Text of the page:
ROCHESTER — Woodshop of St. Michael marked some major milestones in 2015, including a new name and incorporation as a nonprofit organization.
The year also ended with a big finish, as the woodshop played an important role in a new reading initiative, Story Time with Style, which was announced last month by Mayor Lovely Warren.
Eight of the students from the woodshop accompanied Warren Dec. 2 when she introduced the program at Forte Styles Beauty Shop on Thurston Road. She said the students, staff and volunteers at the woodshop served as “great partners” in promoting reading among city children by creating 10 bookshelves to be placed at city barbershops and beauty salons. The shelves will hold books that were either donated or purchased with grants, and children will be able to read while they are awaiting haircuts.
Warren said that more such literacy programs are needed, in light of recent data from the state department of education showing that only 4 percent of African-American and 3 percent of Latino students in the city are reading proficient by the third grade. Students who are proficient readers by that grade are more likely to graduate from high school, she added.
For their part in fostering reading proficiency in children, the woodshop students received certificates from Warren on Dec. 2 that read in part: “Your time and talent are helping foster a love of reading in our youth.”
“The whole community is coming together to help with this,” Warren said of the reading initiative, noting as an example the students she visited at the woodshop Dec. 1 who were working on the city’s order of 15 additional shelves.
As one of 10 children in his family, Wilberto Martínez, 17, said that he was happy to be part of a project that will help younger kids, including his own siblings.
He has been working at the woodshop for four years and is proud to be a crew chief. The students are divided into construction and finish teams, which also provides them with leadership training, explained James Smith, the woodshop’s director.
The shelves took about two weeks to complete, since the students work a couple of hours a day after school, said Wilberto, who added that he enjoys the work.
“My friends are all there,” he added. “Every day, I learn new stuff.”
The woodshop also helps keep the students involved in positive activities, added Chaquasia Williams, 16. She painted many of the shelves as part of the finish team.
Rochester Mayor Lovely Warren fields questions from students at Woodshop of St. Michael during her Dec. 1 visit. Warren sat with the group of teens for about an hour, answering questions and giving them advice.
“It helps me in life,” she said of going to the woodshop. “It makes me do better things after school instead of wasting my time.”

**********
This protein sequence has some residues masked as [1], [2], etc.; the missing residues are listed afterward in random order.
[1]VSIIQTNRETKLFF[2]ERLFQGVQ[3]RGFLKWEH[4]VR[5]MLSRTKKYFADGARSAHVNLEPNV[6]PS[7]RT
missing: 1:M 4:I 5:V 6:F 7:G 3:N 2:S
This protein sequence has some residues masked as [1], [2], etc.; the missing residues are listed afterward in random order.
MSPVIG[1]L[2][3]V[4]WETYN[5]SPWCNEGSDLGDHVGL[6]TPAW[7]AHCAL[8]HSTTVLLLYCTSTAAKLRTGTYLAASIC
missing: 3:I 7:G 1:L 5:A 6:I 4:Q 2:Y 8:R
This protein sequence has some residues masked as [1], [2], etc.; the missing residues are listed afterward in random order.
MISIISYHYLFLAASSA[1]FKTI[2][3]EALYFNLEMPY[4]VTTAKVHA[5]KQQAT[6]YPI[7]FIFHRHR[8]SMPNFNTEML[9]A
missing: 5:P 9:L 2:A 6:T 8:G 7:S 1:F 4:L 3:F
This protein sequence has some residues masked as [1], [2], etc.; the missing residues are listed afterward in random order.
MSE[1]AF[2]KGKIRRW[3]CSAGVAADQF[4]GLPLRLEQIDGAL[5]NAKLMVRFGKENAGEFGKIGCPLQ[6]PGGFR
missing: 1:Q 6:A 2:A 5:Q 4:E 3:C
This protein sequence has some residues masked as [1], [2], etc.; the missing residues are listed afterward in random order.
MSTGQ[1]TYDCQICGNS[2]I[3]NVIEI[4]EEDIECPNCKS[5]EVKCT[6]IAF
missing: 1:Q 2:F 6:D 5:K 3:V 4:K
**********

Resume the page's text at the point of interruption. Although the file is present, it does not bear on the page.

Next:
Being involved in the mayor’s project also means they are helping other kids, added Carena Sánchez, 16.
“Knowing I’m doing something good makes me feel good,” she said.
Smith said that the woodshop became involved in the reading initiative through its affiliation with Shelley Matthews, the Rochester Public Library’s literacy coordinator. The woodshop’s students make shelves for a “little library” program that Matthews runs, and she also connected them with the Lions Club to make 60 bookshelves for a group of second-graders last year and bins for the club’s used eyeglasses collection sites, he added.
The students also made 2,000 Christmas ornaments for Marcia Mendola, coordinator of the World Hunger Task Force-Haiti at St. Louis Parish in Pittsford. Proceeds from selling the ornaments at Pittsford-area stores will go to the only pediatric hospital in Haiti, Carena said. This is the first year that the woodshop students were asked to assist with the project, said volunteer Patricia Cost.
The projects not only fulfill part of the woodshop’s mission to encourage community service, but also prove that the woodshop’s name is becoming more well-known in the community, Smith said.
“Any project we can take into the woodshop does things for other people in lesser position than our own students themselves and helps raise (students’) awareness and self-esteem,” he added.
Getting the woodshop’s name out there, especially since it has changed from St. Michael’s Woodshop to the Woodshop of St. Michael, will be even more important now that the program has evolved from a ministry of Fairport’s Church of the Assumption to its own nonprofit status, Smith said.
“We are busy. We have been doing a lot,” he said. “We are blessed.”
EDITOR’S NOTE: For more information about the locations for Story Time with Style, visit http://cityofrochester.gov/storytimewithstyle/.